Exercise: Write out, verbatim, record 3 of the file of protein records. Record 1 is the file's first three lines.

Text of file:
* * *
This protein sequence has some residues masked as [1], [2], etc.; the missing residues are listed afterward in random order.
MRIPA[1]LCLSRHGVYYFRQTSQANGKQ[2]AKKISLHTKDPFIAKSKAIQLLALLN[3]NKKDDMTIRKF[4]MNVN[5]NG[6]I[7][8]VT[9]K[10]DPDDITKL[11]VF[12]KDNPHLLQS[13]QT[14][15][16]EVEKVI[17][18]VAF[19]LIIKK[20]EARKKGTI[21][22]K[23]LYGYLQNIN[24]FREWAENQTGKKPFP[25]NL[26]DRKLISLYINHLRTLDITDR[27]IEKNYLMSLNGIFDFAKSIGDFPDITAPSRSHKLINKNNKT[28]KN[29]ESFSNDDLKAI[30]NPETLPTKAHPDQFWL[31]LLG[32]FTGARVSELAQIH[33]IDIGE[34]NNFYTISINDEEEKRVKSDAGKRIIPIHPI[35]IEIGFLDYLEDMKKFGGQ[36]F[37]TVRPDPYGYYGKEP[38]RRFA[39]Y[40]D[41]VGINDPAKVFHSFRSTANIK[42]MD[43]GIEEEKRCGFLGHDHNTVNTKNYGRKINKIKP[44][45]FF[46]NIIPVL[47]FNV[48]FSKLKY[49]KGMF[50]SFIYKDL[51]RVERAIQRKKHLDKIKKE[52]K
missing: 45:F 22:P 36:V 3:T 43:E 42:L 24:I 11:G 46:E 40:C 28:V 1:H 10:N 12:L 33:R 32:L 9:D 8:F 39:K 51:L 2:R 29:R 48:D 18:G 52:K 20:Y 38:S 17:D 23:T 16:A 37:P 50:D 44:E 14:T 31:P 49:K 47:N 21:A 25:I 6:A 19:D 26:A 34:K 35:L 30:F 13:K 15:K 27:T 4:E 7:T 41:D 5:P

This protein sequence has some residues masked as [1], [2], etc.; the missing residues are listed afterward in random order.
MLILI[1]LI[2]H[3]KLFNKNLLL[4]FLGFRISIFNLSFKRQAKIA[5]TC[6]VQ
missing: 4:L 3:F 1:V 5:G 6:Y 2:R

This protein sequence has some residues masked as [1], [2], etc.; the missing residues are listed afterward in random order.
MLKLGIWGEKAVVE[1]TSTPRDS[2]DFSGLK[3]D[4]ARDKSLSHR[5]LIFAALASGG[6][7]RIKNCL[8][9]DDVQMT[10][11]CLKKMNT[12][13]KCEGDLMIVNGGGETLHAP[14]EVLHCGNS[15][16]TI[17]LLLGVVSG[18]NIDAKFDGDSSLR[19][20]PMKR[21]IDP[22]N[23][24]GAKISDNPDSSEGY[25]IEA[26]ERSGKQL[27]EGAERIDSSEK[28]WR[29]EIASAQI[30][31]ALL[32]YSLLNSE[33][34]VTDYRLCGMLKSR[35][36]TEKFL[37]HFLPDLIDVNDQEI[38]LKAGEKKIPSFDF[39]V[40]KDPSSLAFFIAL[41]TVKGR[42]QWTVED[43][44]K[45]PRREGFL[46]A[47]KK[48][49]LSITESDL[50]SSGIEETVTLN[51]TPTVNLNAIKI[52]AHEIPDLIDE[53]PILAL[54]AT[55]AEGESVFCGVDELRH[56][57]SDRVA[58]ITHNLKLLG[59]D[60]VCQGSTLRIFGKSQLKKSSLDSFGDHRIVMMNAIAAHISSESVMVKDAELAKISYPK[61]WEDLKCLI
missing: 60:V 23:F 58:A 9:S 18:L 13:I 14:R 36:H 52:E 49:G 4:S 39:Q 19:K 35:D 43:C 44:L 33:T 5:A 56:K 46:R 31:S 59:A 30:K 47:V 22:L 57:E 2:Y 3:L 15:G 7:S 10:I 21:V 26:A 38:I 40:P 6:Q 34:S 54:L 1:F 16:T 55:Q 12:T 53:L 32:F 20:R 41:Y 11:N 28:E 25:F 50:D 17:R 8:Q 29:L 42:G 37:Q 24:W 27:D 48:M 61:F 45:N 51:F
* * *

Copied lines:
This protein sequence has some residues masked as [1], [2], etc.; the missing residues are listed afterward in random order.
MLKLGIWGEKAVVE[1]TSTPRDS[2]DFSGLK[3]D[4]ARDKSLSHR[5]LIFAALASGG[6][7]RIKNCL[8][9]DDVQMT[10][11]CLKKMNT[12][13]KCEGDLMIVNGGGETLHAP[14]EVLHCGNS[15][16]TI[17]LLLGVVSG[18]NIDAKFDGDSSLR[19][20]PMKR[21]IDP[22]N[23][24]GAKISDNPDSSEGY[25]IEA[26]ERSGKQL[27]EGAERIDSSEK[28]WR[29]EIASAQI[30][31]ALL[32]YSLLNSE[33][34]VTDYRLCGMLKSR[35][36]TEKFL[37]HFLPDLIDVNDQEI[38]LKAGEKKIPSFDF[39]V[40]KDPSSLAFFIAL[41]TVKGR[42]QWTVED[43][44]K[45]PRREGFL[46]A[47]KK[48][49]LSITESDL[50]SSGIEETVTLN[51]TPTVNLNAIKI[52]AHEIPDLIDE[53]PILAL[54]AT[55]AEGESVFCGVDELRH[56][57]SDRVA[58]ITHNLKLLG[59]D[60]VCQGSTLRIFGKSQLKKSSLDSFGDHRIVMMNAIAAHISSESVMVKDAELAKISYPK[61]WEDLKCLI
missing: 60:V 23:F 58:A 9:S 18:L 13:I 14:R 36:H 52:E 49:G 4:S 39:Q 19:K 35:D 43:C 44:L 33:T 5:A 56:K 46:R 31:S 59:A 30:K 47:V 22:L 57:E 2:Y 3:L 15:G 7:S 10:I 21:V 26:A 38:I 40:P 6:Q 34:S 54:L 1:F 16:T 55:Q 12:T 53:L 32:F 20:R 41:Y 11:N 28:E 25:F 50:D 17:R 8:Q 29:L 42:G 37:Q 24:W 27:D 48:M 61:F 45:N 51:F